At the Yale forum Tuesday, Brown dismissed the Trump team as “troglodytes,” which he defined as “dwellers in deep, dark places.” Inslee expressed hope that those who reject mainstream climate science could be defeated at the ballot box.

In a short interview with E&E News after the panel, Inslee attributed his own 2012 election as governor in part to his focus on climate issues in the campaign. But he predicted that politics nationally would shift to the point where federal climate legislation would be possible and presidential contenders will need to have a position on the issue.

“The reason is that what used to be a hypothetical graph on the chart is now a real forest fire on your TV screen. What was a numerical indication of parts per million in carbon is now a giant hurricane, repeatedly,” he said.

‘The world should not give up on Americans’

The governors aren’t the only ones doing an end run around Trump to project an image of continued U.S. climate action to the rest of the world.

Jeff Immelt, the Republican chairman of the board of General Electric Co., said during the Yale event that Trump’s Paris withdrawal showed that industry needs its own foreign policy independent of the federal government. And Bloomberg has emerged as a major independent convener and funder of climate work. The billionaire businessman, who will also travel to Bonn, offered to fund the U.S. contribution to the UNFCCC secretariat after the Trump budget for fiscal 2018 proposed cutting it. The Senate version of the State Department spending bill would restore those funds.

Sue Biniaz, a lawyer and veteran climate negotiator who left the State Department earlier this year, said nonfederal actors need to walk a fine line between usurping the federal government’s role and just showing their own initiative. Presenting themselves as a substitute for federal action would not only be viewed as provocative by the current administration but might let the White House off the hook for actions it should take to limit emissions and support countries struggling with climate change, she said.

But she said America’s Pledge, the Bloomberg-Brown initiative to compile and quantify U.S. actions by different sectors toward the goals of Paris, does meet that standard.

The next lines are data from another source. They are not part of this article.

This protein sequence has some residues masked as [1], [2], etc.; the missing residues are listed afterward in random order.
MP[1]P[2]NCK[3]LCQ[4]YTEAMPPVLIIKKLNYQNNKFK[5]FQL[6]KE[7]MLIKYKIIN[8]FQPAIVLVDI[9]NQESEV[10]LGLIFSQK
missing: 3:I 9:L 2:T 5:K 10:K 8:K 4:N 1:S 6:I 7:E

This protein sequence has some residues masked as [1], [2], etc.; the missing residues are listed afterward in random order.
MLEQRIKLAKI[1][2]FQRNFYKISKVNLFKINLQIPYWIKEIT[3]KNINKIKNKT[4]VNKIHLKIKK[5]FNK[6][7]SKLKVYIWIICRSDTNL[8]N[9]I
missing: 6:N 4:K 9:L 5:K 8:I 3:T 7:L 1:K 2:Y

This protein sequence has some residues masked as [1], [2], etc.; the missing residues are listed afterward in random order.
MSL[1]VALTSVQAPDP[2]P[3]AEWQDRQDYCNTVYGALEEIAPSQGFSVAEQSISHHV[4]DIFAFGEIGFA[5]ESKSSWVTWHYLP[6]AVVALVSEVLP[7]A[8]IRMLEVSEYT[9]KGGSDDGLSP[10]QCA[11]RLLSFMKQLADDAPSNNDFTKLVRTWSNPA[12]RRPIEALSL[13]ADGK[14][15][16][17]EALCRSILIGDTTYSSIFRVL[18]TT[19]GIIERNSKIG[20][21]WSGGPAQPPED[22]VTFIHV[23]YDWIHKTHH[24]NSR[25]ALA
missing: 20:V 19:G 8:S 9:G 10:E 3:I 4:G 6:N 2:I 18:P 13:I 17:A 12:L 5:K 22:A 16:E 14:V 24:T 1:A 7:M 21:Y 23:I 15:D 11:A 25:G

“And that, I think, helps us, foreign policy-wise, because it allows other countries to say, ‘Oh, the U.S. is not doing nothing. The U.S. is doing ‘X’ and likely to do ‘Y.’ And not that the federal government is irrelevant, but pulling out of Paris doesn’t mean the United States all of a sudden went to zero,” she said.

Inslee said he sees the governors as “confidence builders.”

“We have a good story to say why the rest of the world should not give up on Americans,” he said.

Ken Alex, Brown’s senior policy adviser for planning and research, said Brown doesn’t view his outreach on climate change to be partisan. He noted that California’s Republican governors signed some of its strongest environmental legislation into law.

Nonfederal players also couldn’t fully take up the mantle dropped by the federal government even if they wanted to, he said.

“There’s a huge amount that subnationals and businesses can do, and ultimately, the trillions of dollars that need to be invested will often be from the private sector,” he said. “But the U.S. is a huge actor, and their absence is important. You can’t patch over that.”

From research dollars to federal efficiency programs, he said, “we need the federal government ultimately to take responsibility.”

Meanwhile, Trump and his officials were largely absent from climate discussions that took place this week in and around U.N. headquarters. The United States wasn’t represented in the secretary-general’s high-level climate meeting Tuesday that drew the likes of Canadian Prime Minister Justin Trudeau and French President Emmanuel Macron. And Trump didn’t mention climate change during his own first U.N. address Tuesday.

By contrast, a fellow conservative head of state, U.K. Prime Minister Theresa May, implied in her own address that Trump’s choice to leave Paris was a threat to “rules-based” international order.

“As the global system struggles to adapt, we are confronted by states deliberately flouting — for their own gain — the rules and standards that have secured our collective prosperity and security,” she said.

Macron used his own address to again rule out renegotiating the deal.

The only Trump administration engagement on climate change came at the start of the week, when White House National Economic Council chief Gary Cohn hosted counterparts for a Monday morning breakfast to reiterate that the United States would exit Paris and to squash reports that it might be searching for a way back in.